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World Journal of Surgery

, Volume 39, Issue 10, pp 2376–2385 | Cite as

The Effect of Body Mass Index on Perioperative Outcomes After Major Surgery: Results from the National Surgical Quality Improvement Program (ACS-NSQIP) 2005–2011

  • Akshay Sood
  • Firas Abdollah
  • Jesse D. Sammon
  • Kaustav Majumder
  • Marianne Schmid
  • James O. Peabody
  • Mark A. Preston
  • Adam S. Kibel
  • Mani Menon
  • Quoc-Dien TrinhEmail author
Original Scientific Report

Abstract

Background

Obesity is associated with poor surgical outcomes and disparity in access-to-care. There is a lack of quality data on the effect of body mass index (BMI) on perioperative outcomes. Accordingly, we sought to determine the procedure specific, independent-effect of BMI on 30-day perioperative outcomes in patients undergoing major surgery.

Methods

Participants included individuals undergoing one of 16 major surgery (cardiovascular, orthopedic, oncologic; n = 141,802) recorded in the ACS-NSQIP (2005–2011). Outcomes evaluated included complications, blood transfusion, length-of-stay (LOS), re-intervention, readmission, and perioperative mortality. Multivariable-regression models assessed the independent-effect of BMI on outcomes.

Results

Nearly, 74  % of patients had a BMI disturbance; the majority being overweight (35.3  %) or obese (29.8  %). Morbidly obese patients constituted a small but significant proportion of the patients (5.7 %; n = 8067). In adjusted-analyses, morbidly obese patients had significantly increased odds of wound complications in 15 of the examined procedures, of renal complications after 6-procedures, of thromboembolism after 5-procedures, of pulmonary, septic and UTI complications after 2-procedures, and of cardiovascular complications after CABG. Conversely, obese/overweight patients, except for increased odds of wound complications after select procedures, had significantly decreased odds of perioperative mortality, prolonged-LOS and blood transfusion relative to normal BMI patients after 4, 8, and 9 of the examined procedures.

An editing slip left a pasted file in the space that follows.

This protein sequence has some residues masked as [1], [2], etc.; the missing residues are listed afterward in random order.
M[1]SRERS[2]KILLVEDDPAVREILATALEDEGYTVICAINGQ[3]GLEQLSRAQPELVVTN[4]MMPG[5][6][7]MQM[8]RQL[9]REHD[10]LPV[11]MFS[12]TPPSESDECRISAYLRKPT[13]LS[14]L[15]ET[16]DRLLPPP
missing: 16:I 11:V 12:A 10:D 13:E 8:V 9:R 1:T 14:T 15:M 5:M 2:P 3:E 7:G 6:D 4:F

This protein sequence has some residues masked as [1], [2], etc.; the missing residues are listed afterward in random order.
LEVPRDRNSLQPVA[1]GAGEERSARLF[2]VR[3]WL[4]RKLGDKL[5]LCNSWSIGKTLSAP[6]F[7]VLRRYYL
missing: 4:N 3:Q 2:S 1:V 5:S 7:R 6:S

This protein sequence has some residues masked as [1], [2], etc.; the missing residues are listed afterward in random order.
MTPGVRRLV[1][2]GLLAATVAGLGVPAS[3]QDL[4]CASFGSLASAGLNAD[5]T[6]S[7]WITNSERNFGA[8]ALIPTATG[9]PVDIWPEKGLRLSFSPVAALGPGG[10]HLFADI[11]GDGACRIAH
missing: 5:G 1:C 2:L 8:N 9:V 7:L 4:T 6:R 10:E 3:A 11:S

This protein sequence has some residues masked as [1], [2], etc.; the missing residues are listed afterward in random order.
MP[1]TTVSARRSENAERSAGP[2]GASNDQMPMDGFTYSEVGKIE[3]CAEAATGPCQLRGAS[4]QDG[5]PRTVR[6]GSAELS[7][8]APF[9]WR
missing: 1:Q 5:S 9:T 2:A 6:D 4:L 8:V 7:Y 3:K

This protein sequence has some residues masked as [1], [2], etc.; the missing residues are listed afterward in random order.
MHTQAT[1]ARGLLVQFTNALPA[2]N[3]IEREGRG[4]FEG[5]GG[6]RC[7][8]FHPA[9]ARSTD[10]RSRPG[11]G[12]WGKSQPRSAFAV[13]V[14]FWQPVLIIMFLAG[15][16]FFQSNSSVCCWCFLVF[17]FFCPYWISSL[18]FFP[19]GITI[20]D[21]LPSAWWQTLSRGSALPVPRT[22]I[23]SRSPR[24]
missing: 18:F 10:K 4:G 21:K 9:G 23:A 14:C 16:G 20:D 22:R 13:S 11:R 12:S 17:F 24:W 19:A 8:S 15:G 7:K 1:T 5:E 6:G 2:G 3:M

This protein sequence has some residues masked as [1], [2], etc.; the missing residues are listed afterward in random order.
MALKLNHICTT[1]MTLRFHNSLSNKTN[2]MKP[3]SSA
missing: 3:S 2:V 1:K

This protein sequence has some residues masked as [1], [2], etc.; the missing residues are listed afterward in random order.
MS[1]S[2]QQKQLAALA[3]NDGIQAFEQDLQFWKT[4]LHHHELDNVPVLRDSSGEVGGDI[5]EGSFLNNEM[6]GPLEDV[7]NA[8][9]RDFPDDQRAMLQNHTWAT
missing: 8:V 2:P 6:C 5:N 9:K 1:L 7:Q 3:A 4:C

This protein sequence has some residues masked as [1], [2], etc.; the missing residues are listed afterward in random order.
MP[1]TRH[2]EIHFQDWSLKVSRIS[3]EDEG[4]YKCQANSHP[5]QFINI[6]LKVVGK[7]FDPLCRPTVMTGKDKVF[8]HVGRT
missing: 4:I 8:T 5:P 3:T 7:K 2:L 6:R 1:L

Conclusions

The prevalence of BMI derangements in surgical patients is high. The effect of BMI on outcomes is procedure specific. Patients with BMI between 18.5 and 40-kg/m2 at time of surgery fare equally well with regard to complications and mortality. However, morbidly obese patients are at-risk for postsurgical complications and targeted preoperative-optimization may improve outcomes and attenuate disparity in access-to-care.

Keywords

Obese Patient Coronary Artery Bypass Grafting Wound Complication Abdominal Aortic Aneurysm Repair Underweight Patient 
These keywords were added by machine and not by the authors. This process is experimental and the keywords may be updated as the learning algorithm improves.

Notes

Acknowledgments

Quoc-Dien Trinh is supported by the Professor Walter Morris-Hale Distinguished Chair in Urologic Oncology at Brigham and Women’s Hospital; The American College of Surgeons National Surgical Quality Improvement Program and the hospitals participating in the ACS-NSQIP are the source of the data used herein; they have not verified and are not responsible for the statistical validity of the data analysis or the conclusions derived by the authors.

Conflict of interest

None.

Supplementary material

268_2015_3112_MOESM1_ESM.doc (210 kb)
Supplementary material 1 (DOC 210 kb)

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Copyright information

© Société Internationale de Chirurgie 2015

Authors and Affiliations

  • Akshay Sood
    • 1
    • 3
  • Firas Abdollah
    • 1
  • Jesse D. Sammon
    • 1
  • Kaustav Majumder
    • 2
  • Marianne Schmid
    • 3
  • James O. Peabody
    • 1
  • Mark A. Preston
    • 3
  • Adam S. Kibel
    • 3
  • Mani Menon
    • 1
  • Quoc-Dien Trinh
    • 3
    Email author
  1. 1.Center for Outcomes Research, Analytics and Evaluation (VCORE), Vattikuti Urology InstituteHenry Ford Health SystemDetroitUSA
  2. 2.Department of SurgeryUniversity of MinnesotaMinneapolisUSA
  3. 3.Division of Urologic Surgery, Center for Surgery and Public Health, Brigham and Women’s HospitalHarvard Medical SchoolBostonUSA

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